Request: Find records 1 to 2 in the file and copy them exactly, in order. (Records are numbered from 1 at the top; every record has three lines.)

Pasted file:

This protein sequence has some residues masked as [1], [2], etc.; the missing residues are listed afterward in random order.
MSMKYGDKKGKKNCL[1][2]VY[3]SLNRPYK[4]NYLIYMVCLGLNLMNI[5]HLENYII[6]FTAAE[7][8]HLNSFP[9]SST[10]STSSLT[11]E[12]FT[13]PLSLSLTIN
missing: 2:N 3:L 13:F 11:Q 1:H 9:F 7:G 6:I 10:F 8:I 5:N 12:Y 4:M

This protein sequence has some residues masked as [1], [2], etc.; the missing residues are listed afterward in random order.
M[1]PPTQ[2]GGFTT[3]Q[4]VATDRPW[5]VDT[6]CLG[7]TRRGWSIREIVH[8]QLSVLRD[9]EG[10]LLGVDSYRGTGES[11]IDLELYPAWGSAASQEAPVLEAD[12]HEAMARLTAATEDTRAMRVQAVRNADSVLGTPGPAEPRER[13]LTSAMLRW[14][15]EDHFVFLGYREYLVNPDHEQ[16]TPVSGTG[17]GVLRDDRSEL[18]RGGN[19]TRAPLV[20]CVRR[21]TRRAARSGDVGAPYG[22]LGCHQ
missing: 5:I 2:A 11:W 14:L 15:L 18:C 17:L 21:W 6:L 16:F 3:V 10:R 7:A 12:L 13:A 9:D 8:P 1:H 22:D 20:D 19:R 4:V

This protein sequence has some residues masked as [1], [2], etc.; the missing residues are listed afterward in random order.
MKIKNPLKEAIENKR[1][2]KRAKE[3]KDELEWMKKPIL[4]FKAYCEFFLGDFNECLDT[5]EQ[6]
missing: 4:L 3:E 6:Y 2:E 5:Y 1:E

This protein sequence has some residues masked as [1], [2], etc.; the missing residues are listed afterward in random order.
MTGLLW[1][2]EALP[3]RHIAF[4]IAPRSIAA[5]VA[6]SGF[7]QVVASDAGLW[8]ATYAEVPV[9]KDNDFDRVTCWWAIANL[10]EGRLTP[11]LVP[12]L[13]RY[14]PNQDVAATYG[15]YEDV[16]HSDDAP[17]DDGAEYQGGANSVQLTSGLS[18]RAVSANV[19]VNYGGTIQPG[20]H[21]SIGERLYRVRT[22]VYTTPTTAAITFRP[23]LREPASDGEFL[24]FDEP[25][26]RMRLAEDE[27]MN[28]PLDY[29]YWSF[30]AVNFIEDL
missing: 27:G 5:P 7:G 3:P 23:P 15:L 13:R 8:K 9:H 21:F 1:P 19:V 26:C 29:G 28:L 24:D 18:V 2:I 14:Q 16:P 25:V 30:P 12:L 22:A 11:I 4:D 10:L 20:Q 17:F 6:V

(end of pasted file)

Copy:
This protein sequence has some residues masked as [1], [2], etc.; the missing residues are listed afterward in random order.
MSMKYGDKKGKKNCL[1][2]VY[3]SLNRPYK[4]NYLIYMVCLGLNLMNI[5]HLENYII[6]FTAAE[7][8]HLNSFP[9]SST[10]STSSLT[11]E[12]FT[13]PLSLSLTIN
missing: 2:N 3:L 13:F 11:Q 1:H 9:F 7:G 6:I 10:F 8:I 5:N 12:Y 4:M

This protein sequence has some residues masked as [1], [2], etc.; the missing residues are listed afterward in random order.
M[1]PPTQ[2]GGFTT[3]Q[4]VATDRPW[5]VDT[6]CLG[7]TRRGWSIREIVH[8]QLSVLRD[9]EG[10]LLGVDSYRGTGES[11]IDLELYPAWGSAASQEAPVLEAD[12]HEAMARLTAATEDTRAMRVQAVRNADSVLGTPGPAEPRER[13]LTSAMLRW[14][15]EDHFVFLGYREYLVNPDHEQ[16]TPVSGTG[17]GVLRDDRSEL[18]RGGN[19]TRAPLV[20]CVRR[21]TRRAARSGDVGAPYG[22]LGCHQ
missing: 5:I 2:A 11:W 14:L 15:L 18:C 17:L 21:W 6:L 16:F 3:V 10:R 7:A 12:L 13:A 9:D 8:P 1:H 22:D 20:D 19:R 4:V